BY: MAEGAN J
Women in Clothes is a survey-style fashion tome edited by Sheila Heti, Heidi Julavits, and Leanne Shapton. I came across this book three years ago and it immediately became a very pivotal book for me in my fashion journey. What I love about Women in Clothes is that there are no aspirational quotes from designers or tastemakers and no advice on how to achieve a timeless style. Instead, Women in Clothes leans into exploring clothing as self-hood, clothing as armor, and clothing as a means to both reveal and conceal.
Women in Clothes by Sheila Heti, Heidi Julavits, and Leanne Shapton
The premise of the entire book is simple: the three writers sought to fill a void in the fashion world by asking a multitude of women from different economic backgrounds, ages, professions, and even gender expressions, questions about what they thought about clothing and getting dressed. Some of the questions include: “What is your process for getting dressed in the morning?” “What are you considering?” “Do you think you have taste or style?” “What do those words mean to you?” “What sorts of things do you do, clothing - or make up - or hair -wise, to feel sexy or alluring?”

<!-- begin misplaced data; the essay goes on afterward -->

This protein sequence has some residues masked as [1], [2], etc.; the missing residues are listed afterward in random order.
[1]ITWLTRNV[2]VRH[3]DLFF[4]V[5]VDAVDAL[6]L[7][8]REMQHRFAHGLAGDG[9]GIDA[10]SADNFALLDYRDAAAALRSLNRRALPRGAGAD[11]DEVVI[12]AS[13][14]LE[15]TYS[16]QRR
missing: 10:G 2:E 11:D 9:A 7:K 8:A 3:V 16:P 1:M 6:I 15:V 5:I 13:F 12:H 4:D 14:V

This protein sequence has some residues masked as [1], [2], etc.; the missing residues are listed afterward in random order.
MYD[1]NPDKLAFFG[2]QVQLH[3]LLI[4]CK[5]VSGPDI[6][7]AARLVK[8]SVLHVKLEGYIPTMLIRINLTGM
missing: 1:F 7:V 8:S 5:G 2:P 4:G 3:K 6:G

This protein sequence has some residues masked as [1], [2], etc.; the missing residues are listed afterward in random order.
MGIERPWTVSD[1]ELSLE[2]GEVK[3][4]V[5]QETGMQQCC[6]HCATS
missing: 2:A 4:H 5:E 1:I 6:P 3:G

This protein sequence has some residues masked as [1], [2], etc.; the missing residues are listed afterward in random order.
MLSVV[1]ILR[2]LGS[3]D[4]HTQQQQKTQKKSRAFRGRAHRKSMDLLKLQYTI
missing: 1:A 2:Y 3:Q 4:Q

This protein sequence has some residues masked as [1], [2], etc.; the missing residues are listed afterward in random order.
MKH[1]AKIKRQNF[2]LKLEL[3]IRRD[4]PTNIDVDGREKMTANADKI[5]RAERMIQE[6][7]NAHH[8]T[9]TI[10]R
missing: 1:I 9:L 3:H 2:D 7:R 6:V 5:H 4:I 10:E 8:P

The answers are varied, surprising, and hysterical, but most of all they are extremely vulnerable and human. In addition to the survey responses, the book is interspersed with short stories, photos of clothing collections submitted from different women, and clothing “experiments”. In one of my favorite clothing experiments, entitled Thirty-Six Women, artist Miranda July photographed six women wearing one another’s favorite outfits.
Those of you interested in street fashion will find this book to be a welcome addition to your personal library. Women in Clothes manages to discuss fashion from an anthropological perspective without getting bogged down by jargon. Rather than quoting fashion professionals, Women in Clothes avoids making this book aspirational and instead offers a refreshing take on personal style and the cultural significance of clothing. If you are fascinated by why people wear what they wear and what they are trying to communicate to the outside world with their outfits, then this book is definitely for you.
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